Non-Projected Materials

They are visuals that do not require projection for viewing. They include some real visual materials such as some real objects and life situation, some specimens representation of real media such as models, still pictures, chalk board diagrams, sketches and so on. These are often used in classrooms, and they are sub-divided into four groups:

  1. Still pictures: photographic representation of people, places and things. It also includes illustrations from book and periodicals‟; Graphic material; they are nonphotographic material such as diagrams, charts, maps, cartoons and posters.
  2. Real things and models: Examples of real things are plants, rocks, animals and human being. Models are representations of real things through painting, drawings, and specimen. Real things afford accuracy of impressions and concept to learners. Models are used in teaching to provide learning experience real things cannot provide such as dismantling to show internal organs.
  3. Display formats: they include chalk boards, bulletin boards, flannel boards, magnetic boards and papers. These are sometimes called perceptive materials because they are used to display information to learners. (Oyeniyin 2012).
  4. Use of Chalkboard (CB): This is the most common teaching aid in our classrooms CB, sometimes known as Black board (BB), comes in different forms such as slate and in black colour. Modern CB also exists, produced from steel coated with Vitreous materials or plywood or any flat sheet of wood. CB allows clarifications and illustrations to be more immediate and relevant than other teaching aids do permit. It is a quicker and easily accessible means of putting word or drawing or simple line diagrams during lesson or discussion.
  5. Reading Material: All kinds of printed materials or hand written materials such as primers, textbooks Magazines, newspapers, and library materials such as periodicals, Newspapers and journals; references such as Atlases, Enlydopedia, Gazetters, Yearbooks, Dictionaries and Almanac; fugitive materials such as Biography, Fiction,Folklore, Diaries and Analogies; others are programmed materials on map reading, reading skills and various area of content; Microforms such as microfilm, Microfiche and micro cards. (Oyeniyin 2008, Akintunde 2009).

Audio Materials

Audio materials are the aural materials or resources that convey information through the sense of hearing (Sounds, Voices) only. They include radio broadcast, records and record player with discs and tape recorder, language laboratories, telephone, microphones and loudspeakers. The do provide adult and non-formal education learners with the opportunity of developing listening skills and they easily stimulate their imagination. As messages are being relayed through these media, listeners are expected to pay attention to enable them hear and understand messages being passed. Tape recorders do afford slow learners the opportunity of repeating sections of instruction as necessary and they afford quick learners to skip ahead or increase the pace  of their instruction. Facilitators are therefore advised to familiarize themselves with the manuals before usage. (Okeke 2010)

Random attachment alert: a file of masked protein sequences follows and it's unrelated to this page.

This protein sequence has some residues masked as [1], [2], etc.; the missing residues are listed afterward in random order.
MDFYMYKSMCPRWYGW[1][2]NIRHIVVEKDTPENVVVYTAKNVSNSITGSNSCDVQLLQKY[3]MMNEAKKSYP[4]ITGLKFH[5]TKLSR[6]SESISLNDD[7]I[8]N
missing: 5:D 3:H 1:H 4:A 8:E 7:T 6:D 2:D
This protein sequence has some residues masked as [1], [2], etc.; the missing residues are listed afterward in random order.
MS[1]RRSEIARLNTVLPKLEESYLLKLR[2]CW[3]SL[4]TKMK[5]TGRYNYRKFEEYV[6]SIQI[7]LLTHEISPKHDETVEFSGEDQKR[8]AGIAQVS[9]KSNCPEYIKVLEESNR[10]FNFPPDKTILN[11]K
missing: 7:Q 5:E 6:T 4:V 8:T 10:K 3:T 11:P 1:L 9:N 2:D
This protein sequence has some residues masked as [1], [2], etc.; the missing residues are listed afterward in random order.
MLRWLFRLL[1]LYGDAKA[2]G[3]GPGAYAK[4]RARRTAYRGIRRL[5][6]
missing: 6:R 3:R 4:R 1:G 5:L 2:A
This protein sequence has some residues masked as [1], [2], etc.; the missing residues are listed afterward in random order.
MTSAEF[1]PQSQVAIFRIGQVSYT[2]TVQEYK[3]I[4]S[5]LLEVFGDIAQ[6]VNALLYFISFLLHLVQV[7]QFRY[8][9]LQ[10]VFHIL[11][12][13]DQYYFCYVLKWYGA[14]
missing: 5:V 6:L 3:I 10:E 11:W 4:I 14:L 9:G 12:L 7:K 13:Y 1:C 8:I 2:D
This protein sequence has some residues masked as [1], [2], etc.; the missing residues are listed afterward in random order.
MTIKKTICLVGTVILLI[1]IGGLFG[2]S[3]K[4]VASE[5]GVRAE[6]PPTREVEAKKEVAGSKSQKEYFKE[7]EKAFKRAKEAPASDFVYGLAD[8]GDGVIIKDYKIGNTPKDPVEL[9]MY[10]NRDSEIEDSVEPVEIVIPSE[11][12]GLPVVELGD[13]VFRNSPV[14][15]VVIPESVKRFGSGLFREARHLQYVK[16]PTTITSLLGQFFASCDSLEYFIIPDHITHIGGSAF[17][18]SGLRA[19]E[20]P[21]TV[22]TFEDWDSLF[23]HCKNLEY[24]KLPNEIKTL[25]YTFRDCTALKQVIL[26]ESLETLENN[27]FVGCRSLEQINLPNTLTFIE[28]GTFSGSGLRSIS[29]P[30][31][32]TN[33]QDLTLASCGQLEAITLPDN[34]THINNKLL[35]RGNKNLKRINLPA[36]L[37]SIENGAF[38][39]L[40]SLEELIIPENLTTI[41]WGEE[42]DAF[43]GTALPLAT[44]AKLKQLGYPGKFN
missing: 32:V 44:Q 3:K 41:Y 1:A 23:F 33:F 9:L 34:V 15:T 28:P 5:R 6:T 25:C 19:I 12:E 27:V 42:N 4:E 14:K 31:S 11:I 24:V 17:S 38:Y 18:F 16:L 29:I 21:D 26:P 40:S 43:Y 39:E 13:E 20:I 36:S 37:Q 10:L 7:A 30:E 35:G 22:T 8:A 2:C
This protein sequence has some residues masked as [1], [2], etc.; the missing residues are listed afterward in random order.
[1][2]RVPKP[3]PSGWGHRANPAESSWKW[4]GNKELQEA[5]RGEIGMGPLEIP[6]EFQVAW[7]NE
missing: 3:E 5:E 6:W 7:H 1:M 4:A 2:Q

f) Still Projected Materials

These are types of material which are projected on to a screen by the means of projectors, including still pictures from slides and filmstrips, overhead transparencies, 16mm salient cine films, opaque projectors, printed words and illustration from microfilms and 8mm salient films

  1. Opaque Projector (episcopate): these project opaque materials like image from photographs, posters, books, leaves and magazines. Facilitators who cannot draw very well can use it for enlarging maps, charts and other drawings. Its only disadvantage is that it needs complete darkness for clear images; as such they cannot always be used in adult education classes.
  2. Over-head Projector: these project transparencies. Materials to be projected are drawn, written or photocopied on a sheet of transparent material. The material is them placed on the glass stage and project on to a screen.
  3. Film Strip projector: it projects filmstrips. A filmstrip is a roll of 35mm transparent film containing a series of related still pictures.
  4. Slide projector: it projects slides. Its operation is similar to filmstrip operation. Both filmstrip or slide projectors can be used for teaching skills, presenting usual description, stimulating the imagination and changing attitudes

Digital Projectors

  • Motion projected materials: motion projected materials project motion pictures. They appeal to both the sense of hearing and sight. Such materials do convey sound, real objects/situation, other concrete visuals or pictures. Motion projected materials include some real object/situations and representational audio visual materials.
  • Real Life objects/situation: This involves guided excursions/tours places such as river, hills, banks, hospitals, factories and schools. These are real life experiences.